In 2016, Congress passed the 21st Century Cures Act (Cures Act), which contained provisions to help accelerate medical product innovation while reducing regulatory burden, as well as to increase efforts for critical research and increase the involvement of patients and their perspectives in research and the product development process. The Cures Act specifically provided the US Food and Drug Administration (FDA) authority to modernize product development and review, and create greater efficiencies and predictability in product development and review. In June 2018, in response to this congressional mandate and corresponding new authorities, as well as reauthorizations of FDA’s user fee agreements, FDA made a series of announcements for a proposal to modernize new drug development.

Highlights of FDA’s initial proposal included:

  • Focusing on recruiting talent across disciplines;
  • Building multidisciplinary teams for more efficient collaboration;
  • Prioritizing operational excellence through a single and consistent review process;
  • Improving knowledge management through enhancements to information technology and honed expertise within review divisions;
  • Emphasizing safety and risk-benefit analysis before and after approval; and
  • Incorporating the patient voice into product development.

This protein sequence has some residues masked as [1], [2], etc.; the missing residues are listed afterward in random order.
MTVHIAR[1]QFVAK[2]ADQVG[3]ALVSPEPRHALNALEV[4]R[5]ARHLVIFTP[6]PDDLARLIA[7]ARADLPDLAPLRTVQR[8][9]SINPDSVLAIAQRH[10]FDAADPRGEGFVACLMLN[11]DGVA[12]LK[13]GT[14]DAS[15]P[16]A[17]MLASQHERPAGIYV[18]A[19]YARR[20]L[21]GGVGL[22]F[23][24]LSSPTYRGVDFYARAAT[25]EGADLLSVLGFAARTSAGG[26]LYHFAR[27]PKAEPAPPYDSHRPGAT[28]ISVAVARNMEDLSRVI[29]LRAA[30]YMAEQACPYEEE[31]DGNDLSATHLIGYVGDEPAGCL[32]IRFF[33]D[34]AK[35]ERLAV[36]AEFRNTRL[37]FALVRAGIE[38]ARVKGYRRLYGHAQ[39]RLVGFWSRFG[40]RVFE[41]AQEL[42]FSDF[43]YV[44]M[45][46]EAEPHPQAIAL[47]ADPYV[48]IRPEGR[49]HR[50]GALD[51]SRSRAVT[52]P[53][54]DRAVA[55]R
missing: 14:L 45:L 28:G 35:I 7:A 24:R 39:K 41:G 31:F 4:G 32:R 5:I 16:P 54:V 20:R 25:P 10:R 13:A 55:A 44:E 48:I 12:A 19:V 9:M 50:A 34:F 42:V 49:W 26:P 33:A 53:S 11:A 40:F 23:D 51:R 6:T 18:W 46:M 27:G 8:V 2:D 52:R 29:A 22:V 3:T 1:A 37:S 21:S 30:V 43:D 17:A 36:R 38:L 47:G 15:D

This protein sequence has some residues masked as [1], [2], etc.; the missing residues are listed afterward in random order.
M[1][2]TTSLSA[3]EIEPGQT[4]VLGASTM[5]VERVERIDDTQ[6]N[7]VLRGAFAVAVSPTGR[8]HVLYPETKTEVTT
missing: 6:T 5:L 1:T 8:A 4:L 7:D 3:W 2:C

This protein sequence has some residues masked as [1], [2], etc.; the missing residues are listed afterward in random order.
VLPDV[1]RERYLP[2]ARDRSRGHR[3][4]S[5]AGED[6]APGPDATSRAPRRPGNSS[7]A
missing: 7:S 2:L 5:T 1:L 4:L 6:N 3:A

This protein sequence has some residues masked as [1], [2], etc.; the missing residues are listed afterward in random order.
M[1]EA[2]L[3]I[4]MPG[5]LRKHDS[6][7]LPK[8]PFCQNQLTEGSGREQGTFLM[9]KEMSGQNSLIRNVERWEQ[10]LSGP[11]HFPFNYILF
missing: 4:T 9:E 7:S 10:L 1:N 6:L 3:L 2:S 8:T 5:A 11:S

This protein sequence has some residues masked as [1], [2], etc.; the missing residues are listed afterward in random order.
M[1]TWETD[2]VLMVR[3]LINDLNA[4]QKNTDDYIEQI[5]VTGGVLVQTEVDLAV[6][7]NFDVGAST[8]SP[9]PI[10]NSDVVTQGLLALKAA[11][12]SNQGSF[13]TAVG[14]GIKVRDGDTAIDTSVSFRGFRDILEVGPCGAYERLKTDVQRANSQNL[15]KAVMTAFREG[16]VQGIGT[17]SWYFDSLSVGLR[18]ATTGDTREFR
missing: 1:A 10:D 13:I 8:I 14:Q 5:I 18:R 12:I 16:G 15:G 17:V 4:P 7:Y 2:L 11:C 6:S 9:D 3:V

As articulated by former FDA Commissioner Scott Gottlieb, “[a] principal aim of these proposed changes is to elevate the role of . . . scientists and medical officers to take on even more thought leadership in their fields.”  The agency contemplates implementing organizational and structural changes that make drug review divisions more therapeutically-focused to promote efficient review and transparency in – as well as patient and stakeholder access to – the review process. According to the agency, these and other changes that are part of the Cures Act will result in a 20 percent improvement in efficiency.


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In today’s competitive and fast-paced life sciences dealmaking environment, buyers and investors are often unable to spend as much time on due diligence as they might like. Market players are often highly focused on the science itself and, as a result, may pay less attention to issues such as supply chain, intellectual property components and